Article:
A new study commissioned by GambleAware has found that conducting online surveys of UK players can lead to skewed and "inflated" data on problem games.
A study by London School of Economics professors Patrick Sturgis and Jone Kuha examines how methodological differences between surveys affect the accuracy of gambling harm estimates.
The project was launched after a 2019 YouGov study found that the level of harm from gambling is significantly higher than previously estimated in the 2018 England Health Study, which used the Gambling Problem Severity Index (PGSI).
The discrepancy has raised concerns about the true level of harm from gambling in the UK adult population and GambleAware has seen fit to launch this latest project.
Researchers have found that predominantly or entirely online self-completion surveys yield higher gambling harm scores than paper questionnaires and face-to-face interviews.
Other potential causes of this discrepancy, such as true change over time, differences in population coverage, and differential measurement errors, were excluded by the researchers.
“These inconsistencies in sample composition are likely responsible for the differences we observed in the level of harm from gambling,” the report says.
“Through self-selection processes, online surveys are shifting towards people who are more online and 'tech-savvy' and, unsurprisingly, such people are more likely to be online gamblers compared to people who gamble in person.
“If samples contain a disproportionate number of online and frequent gamblers (compared to the general population), surveys will tend to overestimate harm from gambling because, as we have been able to demonstrate, online and frequent gambling gaming independently is associated with a higher likelihood of harm from gambling. “, — said in the message.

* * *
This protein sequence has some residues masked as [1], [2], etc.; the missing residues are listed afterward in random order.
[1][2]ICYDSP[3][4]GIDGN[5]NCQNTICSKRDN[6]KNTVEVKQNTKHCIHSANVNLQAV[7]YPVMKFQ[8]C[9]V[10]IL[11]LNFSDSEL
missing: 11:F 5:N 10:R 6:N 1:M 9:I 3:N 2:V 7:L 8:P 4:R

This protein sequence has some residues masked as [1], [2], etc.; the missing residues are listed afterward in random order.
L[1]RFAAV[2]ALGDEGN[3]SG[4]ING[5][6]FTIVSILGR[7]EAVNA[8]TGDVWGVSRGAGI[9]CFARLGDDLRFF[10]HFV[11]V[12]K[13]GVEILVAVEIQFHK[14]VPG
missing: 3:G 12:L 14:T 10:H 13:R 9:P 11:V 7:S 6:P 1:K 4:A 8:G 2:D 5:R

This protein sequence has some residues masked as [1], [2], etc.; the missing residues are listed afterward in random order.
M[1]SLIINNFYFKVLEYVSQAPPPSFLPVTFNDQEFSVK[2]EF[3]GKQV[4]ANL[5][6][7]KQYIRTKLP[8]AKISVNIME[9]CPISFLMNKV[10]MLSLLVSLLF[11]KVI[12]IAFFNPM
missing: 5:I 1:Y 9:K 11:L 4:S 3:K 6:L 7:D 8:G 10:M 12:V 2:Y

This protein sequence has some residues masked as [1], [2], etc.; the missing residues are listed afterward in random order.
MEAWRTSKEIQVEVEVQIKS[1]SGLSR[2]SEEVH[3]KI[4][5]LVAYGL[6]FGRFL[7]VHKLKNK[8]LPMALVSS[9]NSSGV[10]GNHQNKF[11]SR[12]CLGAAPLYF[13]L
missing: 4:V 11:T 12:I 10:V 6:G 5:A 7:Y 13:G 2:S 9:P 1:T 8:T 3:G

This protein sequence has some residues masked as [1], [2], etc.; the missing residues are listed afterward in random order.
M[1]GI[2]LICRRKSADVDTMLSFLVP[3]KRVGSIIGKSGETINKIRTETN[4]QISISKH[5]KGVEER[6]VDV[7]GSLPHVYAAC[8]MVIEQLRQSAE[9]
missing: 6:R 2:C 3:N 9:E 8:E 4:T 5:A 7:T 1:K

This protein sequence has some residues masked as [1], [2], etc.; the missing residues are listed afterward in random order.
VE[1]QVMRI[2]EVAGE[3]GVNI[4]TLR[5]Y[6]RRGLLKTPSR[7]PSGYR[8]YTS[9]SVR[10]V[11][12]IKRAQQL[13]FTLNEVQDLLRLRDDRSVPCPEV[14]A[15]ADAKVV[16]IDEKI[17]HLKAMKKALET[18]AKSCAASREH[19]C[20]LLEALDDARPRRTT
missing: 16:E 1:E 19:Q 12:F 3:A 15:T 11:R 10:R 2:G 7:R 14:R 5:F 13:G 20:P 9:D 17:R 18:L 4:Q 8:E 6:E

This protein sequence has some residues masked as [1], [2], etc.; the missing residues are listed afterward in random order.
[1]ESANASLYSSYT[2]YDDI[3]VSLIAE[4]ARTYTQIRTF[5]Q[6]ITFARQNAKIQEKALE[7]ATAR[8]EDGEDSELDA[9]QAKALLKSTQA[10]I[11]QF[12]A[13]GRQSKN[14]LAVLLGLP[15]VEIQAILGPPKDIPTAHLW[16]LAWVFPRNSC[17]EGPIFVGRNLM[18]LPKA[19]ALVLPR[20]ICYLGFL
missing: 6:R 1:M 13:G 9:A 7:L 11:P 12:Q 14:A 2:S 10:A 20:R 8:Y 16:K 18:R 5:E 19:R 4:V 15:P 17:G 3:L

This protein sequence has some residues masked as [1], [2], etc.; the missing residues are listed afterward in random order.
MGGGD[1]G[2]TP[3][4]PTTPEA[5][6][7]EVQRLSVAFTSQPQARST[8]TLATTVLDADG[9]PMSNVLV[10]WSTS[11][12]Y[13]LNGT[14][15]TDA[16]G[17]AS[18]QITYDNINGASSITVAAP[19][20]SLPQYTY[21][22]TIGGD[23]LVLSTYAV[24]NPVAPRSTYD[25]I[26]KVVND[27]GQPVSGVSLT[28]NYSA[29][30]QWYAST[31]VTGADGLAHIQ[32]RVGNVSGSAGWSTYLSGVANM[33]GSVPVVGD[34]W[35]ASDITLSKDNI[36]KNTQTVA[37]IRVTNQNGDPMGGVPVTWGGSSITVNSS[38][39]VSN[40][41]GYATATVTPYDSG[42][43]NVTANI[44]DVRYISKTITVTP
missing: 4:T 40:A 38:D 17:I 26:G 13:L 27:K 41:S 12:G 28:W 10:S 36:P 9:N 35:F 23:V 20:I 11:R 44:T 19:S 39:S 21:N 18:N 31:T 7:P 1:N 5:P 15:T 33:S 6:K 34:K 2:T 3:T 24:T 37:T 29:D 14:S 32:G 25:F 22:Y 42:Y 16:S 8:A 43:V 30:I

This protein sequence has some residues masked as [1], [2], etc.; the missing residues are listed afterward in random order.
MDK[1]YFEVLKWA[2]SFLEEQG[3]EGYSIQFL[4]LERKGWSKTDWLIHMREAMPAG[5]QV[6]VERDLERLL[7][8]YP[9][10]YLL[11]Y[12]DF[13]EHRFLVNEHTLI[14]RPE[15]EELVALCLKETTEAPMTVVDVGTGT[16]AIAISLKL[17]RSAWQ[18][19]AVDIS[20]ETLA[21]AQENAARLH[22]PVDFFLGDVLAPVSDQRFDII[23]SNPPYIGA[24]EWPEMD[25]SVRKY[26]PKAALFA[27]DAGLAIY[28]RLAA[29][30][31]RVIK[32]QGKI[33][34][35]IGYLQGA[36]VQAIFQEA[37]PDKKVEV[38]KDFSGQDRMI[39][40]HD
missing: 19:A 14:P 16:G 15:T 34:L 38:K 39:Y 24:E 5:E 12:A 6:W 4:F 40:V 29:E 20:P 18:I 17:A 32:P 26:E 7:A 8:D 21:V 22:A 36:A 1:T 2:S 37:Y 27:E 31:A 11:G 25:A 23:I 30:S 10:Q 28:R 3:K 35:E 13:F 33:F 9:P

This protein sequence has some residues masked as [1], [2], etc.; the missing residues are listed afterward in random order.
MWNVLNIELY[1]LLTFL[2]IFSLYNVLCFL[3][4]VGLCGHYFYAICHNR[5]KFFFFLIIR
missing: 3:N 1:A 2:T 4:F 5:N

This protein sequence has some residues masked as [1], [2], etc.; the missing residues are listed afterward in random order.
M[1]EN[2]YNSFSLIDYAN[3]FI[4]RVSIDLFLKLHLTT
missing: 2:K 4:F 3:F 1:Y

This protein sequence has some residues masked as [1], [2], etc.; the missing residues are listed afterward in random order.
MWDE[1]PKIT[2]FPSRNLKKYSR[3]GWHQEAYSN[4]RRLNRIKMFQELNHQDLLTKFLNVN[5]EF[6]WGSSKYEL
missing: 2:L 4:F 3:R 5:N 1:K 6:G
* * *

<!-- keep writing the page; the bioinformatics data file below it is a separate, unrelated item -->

The professors suggested that online surveys should continue due to their lower cost and that the measurement of gambling-related harm should move entirely online in the future.
“The move to online interviewing should be combined with a program of methodological testing and development, focusing on strategies to reduce selection bias and improve the accuracy of gambling harm measurements,” the report added.
However, the researchers recommended that in-person observation of the players continue on a regular but infrequent basis to validate the scores from the online surveys and provide a constant benchmark for evaluating the effectiveness of this study.
Addressing the report's findings, GambleAware Research Director Alison Clare said: "We want our prevention, treatment, and support services to be based on the best available evidence and have survey data we can rely on, within the limitations of data collection in all more growing environment. online world, that's the key.
"GambleAware's annual survey is an important tool for building a picture of the stated demand for support and treatment for gambling harm, and the services, facilities and facilities needed in the UK to meet that demand," Clare added.